NEW YORK (CelebrityAccess MediaWire) — TAO Misc (part of the TAO Group) and Major Tom have joined forces to deliver a new level of Health and Safety for the Touring industry, pioneered on Diana Ross's European 'I Love You' Tour.
Highlighting the lack of awareness of responsibility for Health and Safety issues on tour, and seeking to eliminate the 'fingers crossed' approach to this important issue, TAO's Andy Cotton, award winning production manager and lecturer for the UK Home Office on Event Safety, and Major Tom's Chris Marsh, Diana Ross Production Manager / Sound Engineer, have pioneered a new approach to H&S for the live touring market, ensuring all legal requirements and safety measures are met, and proving it can be done in a cost effective manner on a medium size tour.
"Having fully researched current health and safety regulation and legislation I found as production manager the buck stops with you," explains Chris Marsh. "It was scary to see how much responsibility I have in making sure the show is safe in every way, and how many things you thought were just practice or venue related ideas that were possibly an obstruction to your every day work, are actually a legal requirement."
"The health and safety of your crew and audience shouldn't be swept under the carpet," he continues. "I'd worked with Andy Cotton on the recent Michael Ball Tour and numerous summer events and respected his approach. We both strongly felt shows like this need someone to oversee the whole H&S, security and welfare of the tour, and as experts TAO developed a complete strategy, providing complete peace of mind and enabling the crew and myself to get on with our jobs."
TAO produced all health and safety documentation for the tour, risk assessments (including fire under the new Regulatory Reform Act), event guidance documentation, signing off rigging, staging and flying of lighting and PA's, and all nitty-gritty specifics. Cotton explains: "Factors such as Miss Ross's four costume changes in huge ball gowns up and down stairs provide issues in themselves. Handrails have to be in a certain position to avoid snagging or tripping, as her falling could lead to the whole show being pulled."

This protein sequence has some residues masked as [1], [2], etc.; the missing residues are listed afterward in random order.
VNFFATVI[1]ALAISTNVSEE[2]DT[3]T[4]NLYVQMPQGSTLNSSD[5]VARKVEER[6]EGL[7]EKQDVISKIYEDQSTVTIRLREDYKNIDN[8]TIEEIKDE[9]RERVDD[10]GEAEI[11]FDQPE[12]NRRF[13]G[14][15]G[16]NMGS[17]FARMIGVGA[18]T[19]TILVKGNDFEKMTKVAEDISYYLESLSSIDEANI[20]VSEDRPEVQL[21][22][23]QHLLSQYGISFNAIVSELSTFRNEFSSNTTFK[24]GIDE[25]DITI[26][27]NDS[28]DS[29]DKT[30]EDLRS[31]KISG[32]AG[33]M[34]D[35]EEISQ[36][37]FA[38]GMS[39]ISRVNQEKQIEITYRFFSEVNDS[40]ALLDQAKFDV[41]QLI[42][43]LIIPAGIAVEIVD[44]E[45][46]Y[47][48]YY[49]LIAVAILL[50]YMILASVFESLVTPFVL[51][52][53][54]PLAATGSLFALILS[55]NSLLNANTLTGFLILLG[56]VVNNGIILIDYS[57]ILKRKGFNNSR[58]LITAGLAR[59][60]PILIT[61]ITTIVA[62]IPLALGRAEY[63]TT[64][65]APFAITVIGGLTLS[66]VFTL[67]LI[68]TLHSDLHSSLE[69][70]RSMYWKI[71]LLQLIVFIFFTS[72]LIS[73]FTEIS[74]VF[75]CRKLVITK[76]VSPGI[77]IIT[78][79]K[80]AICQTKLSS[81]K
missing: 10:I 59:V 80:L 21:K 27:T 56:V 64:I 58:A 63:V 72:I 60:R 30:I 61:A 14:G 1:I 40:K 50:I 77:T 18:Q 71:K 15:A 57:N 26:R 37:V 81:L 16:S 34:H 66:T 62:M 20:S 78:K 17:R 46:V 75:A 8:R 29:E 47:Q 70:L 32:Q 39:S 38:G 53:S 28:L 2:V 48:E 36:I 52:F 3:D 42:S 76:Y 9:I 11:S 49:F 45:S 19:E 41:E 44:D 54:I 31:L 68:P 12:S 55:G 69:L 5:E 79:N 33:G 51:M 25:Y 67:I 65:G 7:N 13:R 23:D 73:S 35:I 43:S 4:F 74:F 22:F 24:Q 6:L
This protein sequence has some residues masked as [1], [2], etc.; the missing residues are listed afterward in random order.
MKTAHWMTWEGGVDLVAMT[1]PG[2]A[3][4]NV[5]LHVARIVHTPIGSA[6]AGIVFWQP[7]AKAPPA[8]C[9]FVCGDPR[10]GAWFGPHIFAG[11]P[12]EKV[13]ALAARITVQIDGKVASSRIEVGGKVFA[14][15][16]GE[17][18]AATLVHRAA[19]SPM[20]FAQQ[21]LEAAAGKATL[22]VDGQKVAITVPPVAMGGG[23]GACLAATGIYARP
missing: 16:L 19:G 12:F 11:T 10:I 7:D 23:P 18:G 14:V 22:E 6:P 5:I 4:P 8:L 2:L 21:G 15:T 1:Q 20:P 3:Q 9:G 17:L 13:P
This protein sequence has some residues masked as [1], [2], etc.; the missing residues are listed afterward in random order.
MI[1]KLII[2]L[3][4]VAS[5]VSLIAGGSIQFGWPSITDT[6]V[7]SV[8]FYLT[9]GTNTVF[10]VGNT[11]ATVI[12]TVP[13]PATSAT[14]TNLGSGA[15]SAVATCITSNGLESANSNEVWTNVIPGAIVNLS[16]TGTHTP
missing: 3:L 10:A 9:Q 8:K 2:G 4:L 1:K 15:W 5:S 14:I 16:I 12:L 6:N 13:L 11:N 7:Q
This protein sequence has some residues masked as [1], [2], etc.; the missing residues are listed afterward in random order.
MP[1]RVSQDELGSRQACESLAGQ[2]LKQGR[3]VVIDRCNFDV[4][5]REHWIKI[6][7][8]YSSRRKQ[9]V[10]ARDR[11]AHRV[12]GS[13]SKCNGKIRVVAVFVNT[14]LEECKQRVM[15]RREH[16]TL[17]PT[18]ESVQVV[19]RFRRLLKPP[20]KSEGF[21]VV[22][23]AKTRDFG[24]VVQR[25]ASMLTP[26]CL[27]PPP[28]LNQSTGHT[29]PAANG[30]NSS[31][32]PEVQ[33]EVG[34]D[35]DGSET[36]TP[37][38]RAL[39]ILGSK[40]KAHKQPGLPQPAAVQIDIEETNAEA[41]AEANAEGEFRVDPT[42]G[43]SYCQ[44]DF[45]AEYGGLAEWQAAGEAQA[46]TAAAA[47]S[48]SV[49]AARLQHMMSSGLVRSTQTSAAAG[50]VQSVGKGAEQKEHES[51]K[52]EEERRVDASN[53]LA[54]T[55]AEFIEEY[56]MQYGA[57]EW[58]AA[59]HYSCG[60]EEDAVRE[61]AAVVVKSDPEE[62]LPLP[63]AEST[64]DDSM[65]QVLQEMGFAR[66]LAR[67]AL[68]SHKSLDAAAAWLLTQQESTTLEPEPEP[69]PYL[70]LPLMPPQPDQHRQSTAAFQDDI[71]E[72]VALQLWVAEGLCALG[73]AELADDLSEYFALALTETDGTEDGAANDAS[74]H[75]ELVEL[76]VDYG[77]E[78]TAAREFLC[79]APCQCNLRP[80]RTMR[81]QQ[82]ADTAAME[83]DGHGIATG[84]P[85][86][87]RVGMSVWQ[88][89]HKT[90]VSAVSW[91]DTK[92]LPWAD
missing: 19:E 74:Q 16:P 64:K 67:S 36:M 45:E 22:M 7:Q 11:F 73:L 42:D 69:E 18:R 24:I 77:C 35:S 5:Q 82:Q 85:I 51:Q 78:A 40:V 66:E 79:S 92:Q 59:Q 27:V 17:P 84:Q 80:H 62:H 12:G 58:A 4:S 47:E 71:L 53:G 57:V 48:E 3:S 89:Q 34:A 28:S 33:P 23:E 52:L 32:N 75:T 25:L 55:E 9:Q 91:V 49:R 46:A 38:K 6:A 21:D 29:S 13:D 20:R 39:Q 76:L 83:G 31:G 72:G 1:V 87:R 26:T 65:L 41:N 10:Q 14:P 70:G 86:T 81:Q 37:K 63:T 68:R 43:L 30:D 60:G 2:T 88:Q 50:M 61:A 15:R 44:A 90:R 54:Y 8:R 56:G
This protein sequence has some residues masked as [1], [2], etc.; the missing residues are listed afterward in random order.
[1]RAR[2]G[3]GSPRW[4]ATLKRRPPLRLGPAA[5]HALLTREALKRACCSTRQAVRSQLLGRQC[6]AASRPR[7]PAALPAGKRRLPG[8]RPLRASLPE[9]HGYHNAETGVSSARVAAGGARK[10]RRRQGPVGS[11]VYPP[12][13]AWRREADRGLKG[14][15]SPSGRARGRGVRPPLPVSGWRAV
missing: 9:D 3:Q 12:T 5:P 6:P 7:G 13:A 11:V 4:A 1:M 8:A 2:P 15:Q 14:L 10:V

"We've produced crew tour welfare books listing nearest amenities such as pharmacies, walk-in NHS centres and opticians, and included the basic principals of safe working. We also monitor crowd movement and reaction during the show through to overseeing traffic and pedestrian management. We've been in a position to assist the tour and not been a pain in the arse! My role and focus is to look around site and highlight H&S issues, and not only report the problem, but provide the solution. A weight is taken off the Production Manager and crew knowing they're working in a safe and un-litigious environment."
Marsh agrees. "I've not once been presented with problems quoting sub sections as to what can't be done, it's been presented as we have an issue and we have a practical solution, which is exactly what we need."
Another requirement was liaising with American crew and suppliers re: kit. "Their fire certificates are not valid in the UK so we've had to get items tested to European and UK tour standards," continues Cotton. "With different legislation, the whole approach is different. It's been a challenge to get the American crew to come on board, but people on this tour now understand the importance. On a day to day basis it's not going to add whizzes and bangs to the show or add to ticket sales, but it's when things go wrong that it'll be considered invaluable."
Diana Ross's Tour Manager and fellow American, Mike Droke agrees. "Everyone's been much more H&S conscious. It's a great guard against litigious action so things that normally we've said 'that's fine' and deemed safe we're taking a second look at. It's good to have that extra protection. I've seen a bit of this in Australia, but the States isn't all over it yet. On this tour every sheet and curtain in fire retardant, every cable is taped properly, and we know no-one is going to sue the sound engineer because the sound is too high."
"Having someone from TAO on tour meant we could also address changes, such as when Diana wanted a different layout on stage," continues Marsh. "As the tour goes on people can get exhausted. It's not a case of trying to catch people out, but making sure a safety zone is set maintaining a safe environment. It's made the crews lives easier and safer. Most technicians in our industry are superb, unconsciously competent, they just do it and do it right, but sometimes it needs to be documented."
"This should have been a norm in touring twenty years ago," stresses Cotton. I spoke to a senior industry agent a few weeks ago and told him how tour safety should be approached. The comment back was 'why should I spend any more money, there hasn't been an accident so what's the point?' This is an outrageous attitude. You've only got to look at recent legislation and H&S findings to see why you need it. You'll see it when you get your fine for £150,000 or god forbid somebody actually dies."
"We think it's important that industry starts to implement this practice on every tour, concludes Marsh. "Our biggest fear is people will only wake up to this when something goes really, really wrong. I will continue to work with TAO to take this to every tour I am involved with. I'd rather be one of the first test cases of introducing this health and safety practice rather than one of the first in court defending my name." – CelebrityAccess Staff Writers